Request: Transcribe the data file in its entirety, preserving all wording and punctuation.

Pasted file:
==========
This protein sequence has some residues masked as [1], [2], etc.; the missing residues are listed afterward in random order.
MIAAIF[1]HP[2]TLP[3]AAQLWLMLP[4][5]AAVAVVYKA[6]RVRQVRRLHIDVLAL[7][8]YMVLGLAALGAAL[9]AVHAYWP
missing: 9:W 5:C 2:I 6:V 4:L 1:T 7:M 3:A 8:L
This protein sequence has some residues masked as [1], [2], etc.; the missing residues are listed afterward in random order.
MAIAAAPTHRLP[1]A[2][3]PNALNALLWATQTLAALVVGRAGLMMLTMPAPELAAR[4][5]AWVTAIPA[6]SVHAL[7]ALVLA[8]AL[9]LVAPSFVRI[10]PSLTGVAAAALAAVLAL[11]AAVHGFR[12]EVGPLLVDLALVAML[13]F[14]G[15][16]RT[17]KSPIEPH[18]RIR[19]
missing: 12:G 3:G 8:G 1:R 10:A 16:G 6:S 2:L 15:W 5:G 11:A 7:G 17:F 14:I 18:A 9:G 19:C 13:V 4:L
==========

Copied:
This protein sequence has some residues masked as [1], [2], etc.; the missing residues are listed afterward in random order.
MIAAIF[1]HP[2]TLP[3]AAQLWLMLP[4][5]AAVAVVYKA[6]RVRQVRRLHIDVLAL[7][8]YMVLGLAALGAAL[9]AVHAYWP
missing: 9:W 5:C 2:I 6:V 4:L 1:T 7:M 3:A 8:L
This protein sequence has some residues masked as [1], [2], etc.; the missing residues are listed afterward in random order.
MAIAAAPTHRLP[1]A[2][3]PNALNALLWATQTLAALVVGRAGLMMLTMPAPELAAR[4][5]AWVTAIPA[6]SVHAL[7]ALVLA[8]AL[9]LVAPSFVRI[10]PSLTGVAAAALAAVLAL[11]AAVHGFR[12]EVGPLLVDLALVAML[13]F[14]G[15][16]RT[17]KSPIEPH[18]RIR[19]
missing: 12:G 3:G 8:G 1:R 10:A 16:G 6:S 2:L 15:W 5:G 11:A 7:G 17:F 14:I 18:A 9:G 19:C 13:V 4:L